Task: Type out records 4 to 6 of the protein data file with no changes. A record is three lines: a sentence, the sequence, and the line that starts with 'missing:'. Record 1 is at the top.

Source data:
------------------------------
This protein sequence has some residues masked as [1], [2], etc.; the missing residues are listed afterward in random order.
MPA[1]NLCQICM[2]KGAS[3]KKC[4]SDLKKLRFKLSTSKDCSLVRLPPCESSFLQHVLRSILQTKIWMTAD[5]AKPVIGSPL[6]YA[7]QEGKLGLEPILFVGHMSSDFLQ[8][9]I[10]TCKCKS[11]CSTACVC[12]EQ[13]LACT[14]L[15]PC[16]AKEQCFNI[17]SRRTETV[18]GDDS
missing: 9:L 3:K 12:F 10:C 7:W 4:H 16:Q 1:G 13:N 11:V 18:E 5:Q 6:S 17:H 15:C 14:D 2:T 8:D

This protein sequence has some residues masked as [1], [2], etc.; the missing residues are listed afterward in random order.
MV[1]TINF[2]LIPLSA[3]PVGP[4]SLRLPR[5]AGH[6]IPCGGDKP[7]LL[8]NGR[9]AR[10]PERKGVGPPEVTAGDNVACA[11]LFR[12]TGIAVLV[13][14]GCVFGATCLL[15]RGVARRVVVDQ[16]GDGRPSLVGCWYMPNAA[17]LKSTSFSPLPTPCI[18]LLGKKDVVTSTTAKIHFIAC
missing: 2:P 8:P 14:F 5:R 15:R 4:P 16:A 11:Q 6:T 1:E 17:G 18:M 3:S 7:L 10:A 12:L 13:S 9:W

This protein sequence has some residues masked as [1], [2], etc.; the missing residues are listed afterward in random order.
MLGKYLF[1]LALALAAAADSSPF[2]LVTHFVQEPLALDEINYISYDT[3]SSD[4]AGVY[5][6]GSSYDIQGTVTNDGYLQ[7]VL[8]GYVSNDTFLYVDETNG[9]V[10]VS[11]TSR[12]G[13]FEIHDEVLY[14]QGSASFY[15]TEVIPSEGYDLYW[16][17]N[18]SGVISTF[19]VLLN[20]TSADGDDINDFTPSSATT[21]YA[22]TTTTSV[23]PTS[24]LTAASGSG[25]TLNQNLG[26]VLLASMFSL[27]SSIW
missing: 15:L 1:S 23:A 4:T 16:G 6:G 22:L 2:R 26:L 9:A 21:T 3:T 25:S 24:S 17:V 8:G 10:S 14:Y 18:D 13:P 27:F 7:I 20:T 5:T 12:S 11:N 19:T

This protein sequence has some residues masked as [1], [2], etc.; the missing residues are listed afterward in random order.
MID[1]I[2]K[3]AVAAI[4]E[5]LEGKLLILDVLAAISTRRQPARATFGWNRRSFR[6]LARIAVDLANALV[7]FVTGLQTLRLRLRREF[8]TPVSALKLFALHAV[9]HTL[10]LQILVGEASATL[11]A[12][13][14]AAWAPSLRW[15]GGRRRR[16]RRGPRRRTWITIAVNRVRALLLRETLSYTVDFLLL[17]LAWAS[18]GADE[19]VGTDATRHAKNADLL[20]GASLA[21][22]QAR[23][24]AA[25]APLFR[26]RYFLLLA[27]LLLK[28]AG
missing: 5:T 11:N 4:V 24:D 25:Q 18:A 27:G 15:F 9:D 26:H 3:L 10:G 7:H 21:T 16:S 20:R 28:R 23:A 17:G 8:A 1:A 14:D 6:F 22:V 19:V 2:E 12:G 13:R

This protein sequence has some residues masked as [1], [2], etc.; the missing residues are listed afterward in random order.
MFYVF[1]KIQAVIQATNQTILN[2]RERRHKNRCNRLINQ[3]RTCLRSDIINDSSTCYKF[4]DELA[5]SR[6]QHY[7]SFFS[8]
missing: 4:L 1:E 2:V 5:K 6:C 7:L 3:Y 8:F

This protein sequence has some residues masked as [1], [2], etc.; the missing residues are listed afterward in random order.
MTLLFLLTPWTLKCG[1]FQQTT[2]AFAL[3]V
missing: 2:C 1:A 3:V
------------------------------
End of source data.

This protein sequence has some residues masked as [1], [2], etc.; the missing residues are listed afterward in random order.
MID[1]I[2]K[3]AVAAI[4]E[5]LEGKLLILDVLAAISTRRQPARATFGWNRRSFR[6]LARIAVDLANALV[7]FVTGLQTLRLRLRREF[8]TPVSALKLFALHAV[9]HTL[10]LQILVGEASATL[11]A[12][13][14]AAWAPSLRW[15]GGRRRR[16]RRGPRRRTWITIAVNRVRALLLRETLSYTVDFLLL[17]LAWAS[18]GADE[19]VGTDATRHAKNADLL[20]GASLA[21][22]QAR[23][24]AA[25]APLFR[26]RYFLLLA[27]LLLK[28]AG
missing: 5:T 11:N 4:V 24:D 25:Q 18:A 27:G 15:F 9:D 26:H 3:L 10:G 7:H 21:T 16:S 20:R 28:R 23:A 17:G 8:A 1:A 14:D 6:F 22:V 19:V 2:E 12:G 13:R

This protein sequence has some residues masked as [1], [2], etc.; the missing residues are listed afterward in random order.
MFYVF[1]KIQAVIQATNQTILN[2]RERRHKNRCNRLINQ[3]RTCLRSDIINDSSTCYKF[4]DELA[5]SR[6]QHY[7]SFFS[8]
missing: 4:L 1:E 2:V 5:K 6:C 7:L 3:Y 8:F

This protein sequence has some residues masked as [1], [2], etc.; the missing residues are listed afterward in random order.
MTLLFLLTPWTLKCG[1]FQQTT[2]AFAL[3]V
missing: 2:C 1:A 3:V